Join Sarah-Beth Watkins who is our August expert speaker, talking about Margaret Tudor.
As it is the anniversary of the execution of Catholic priest Thomas Abel (Abell) on 30th July 1540, I thought I’d share this photo that Tim took of a carving done by Thomas into the stone wall of the Beauchamp Tower during his imprisonment there. You can click on the picture to make it bigger. As you can see, it’s a rebus, i.e. a puzzle in which words are represented by pictures and letters – so we have “Thomas” then a picture of a bell with the letter “A” on it: Thomas Abell. It’s one of my favourite carvings in the Beauchamp Tower.[Read More...]
1540 – Executions of Catholic martyrs Thomas Abell, Edward Powell and Richard Fetherston for refusing to acknowledge the royal supremacy. They were hanged, drawn and quartered at Smithfield. Click here for more information.[Read More...]
1540 – Burnings of religious reformers Robert Barnes, William Jerome and Thomas Garrard at Smithfield for heresy.
1550 – Death of Thomas Wriothesley, 1st Earl of Southampton, at Lincoln House in Holborn. He was buried in St Andrew’s Church, Holborn, but then moved later to Titchfield. Wriothesley served Henry VIII as Lord Privy Seal and Lord Chancellor. Click here to read more about him.
1553 – Princess Elizabeth left her new home, Somerset House, to ride to Wanstead and greet her half-sister, Mary, England’s new queen. Click here to read more.
1563 – Birth of Robert Parry, writer and diarist, at Tywysog in Denbighshire, North Wales. His works included “Moderatus: the most Delectable and Famous Historie of the Black Knight”.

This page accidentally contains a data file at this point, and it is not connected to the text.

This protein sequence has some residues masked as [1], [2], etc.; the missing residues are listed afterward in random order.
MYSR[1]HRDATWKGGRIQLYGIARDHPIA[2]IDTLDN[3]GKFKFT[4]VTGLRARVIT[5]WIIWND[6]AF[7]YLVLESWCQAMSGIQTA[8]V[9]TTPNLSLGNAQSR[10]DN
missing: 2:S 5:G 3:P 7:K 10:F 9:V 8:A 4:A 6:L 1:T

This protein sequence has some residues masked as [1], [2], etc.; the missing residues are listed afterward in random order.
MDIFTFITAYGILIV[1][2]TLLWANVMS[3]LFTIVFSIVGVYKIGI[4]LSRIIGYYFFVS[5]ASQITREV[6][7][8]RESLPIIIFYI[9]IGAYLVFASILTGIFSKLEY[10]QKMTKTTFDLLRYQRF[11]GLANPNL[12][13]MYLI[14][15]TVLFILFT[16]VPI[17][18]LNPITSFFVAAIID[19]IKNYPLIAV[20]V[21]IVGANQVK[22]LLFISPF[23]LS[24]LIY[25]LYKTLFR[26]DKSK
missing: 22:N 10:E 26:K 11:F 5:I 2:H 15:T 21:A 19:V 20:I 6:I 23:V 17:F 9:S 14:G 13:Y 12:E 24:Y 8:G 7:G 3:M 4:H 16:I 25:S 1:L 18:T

1570 – Burial of Sir William Godolphin, soldier, at Breage.
1588 – The wind changed and the remaining ships of the Spanish Armada were forced northwards and scattered. The wind became known as the “Protestant wind” because people believed that God had sent this wind to protect England from the Catholic Spanish Armada. Later, when it was obvious that the Spanish Armada had been defeated, medals were struck to celebrate and these medals were inscribed with “Flavit Jehovah et Dissipati Sunt“, meaning “Jehovah blew with His wind and they were scattered”. The wind certainly helped the English fleet.
Happy Sunday! The trailer for the new Mary, Queen of Scots movie has caused lots of controversy amongst history lovers so I was inspired to make this Mary, Queen of Scots and Elizabeth I quiz. So, grab your favourite beverage and snack, make yourself comfortable and let’s get those little grey cells working![Read More...]
As today is the anniversary of the execution of Thomas Cromwell and the marriage of Henry VIII and Catherine Howard on 28th July 1540, I thought I’d share with you some Thomas Cromwell and Catherine Howard resources as we have plenty of videos, talks, quizzes and articles on these two famous Tudor personalities.[Read More...]
A big thank you to Matthew Lewis for being so generous with his time and knowledge, and to all those who attended the live chat and asked such great questions. The chat was fun and informative.
Here is the transcript of the chat for those who missed it…[Read More...]
As tomorrow is the anniversary of Thomas Cromwell’s execution on 28th July 1540, I thought I’d examine the events leading up to his fall and consider why Henry VIII’s right-hand man ended up on the scaffold.[Read More...]
I just wanted to let you know about this Tudor-themed opera that is being performed on 1st and 2nd August at Holy Cross Church, Kings Cross, London.
It’s the London premiere of this short opera (approx 70 minutes) on the life of Queen Mary I, daughter of Henry VIII and Catherine of Aragon. Here’s the blurb: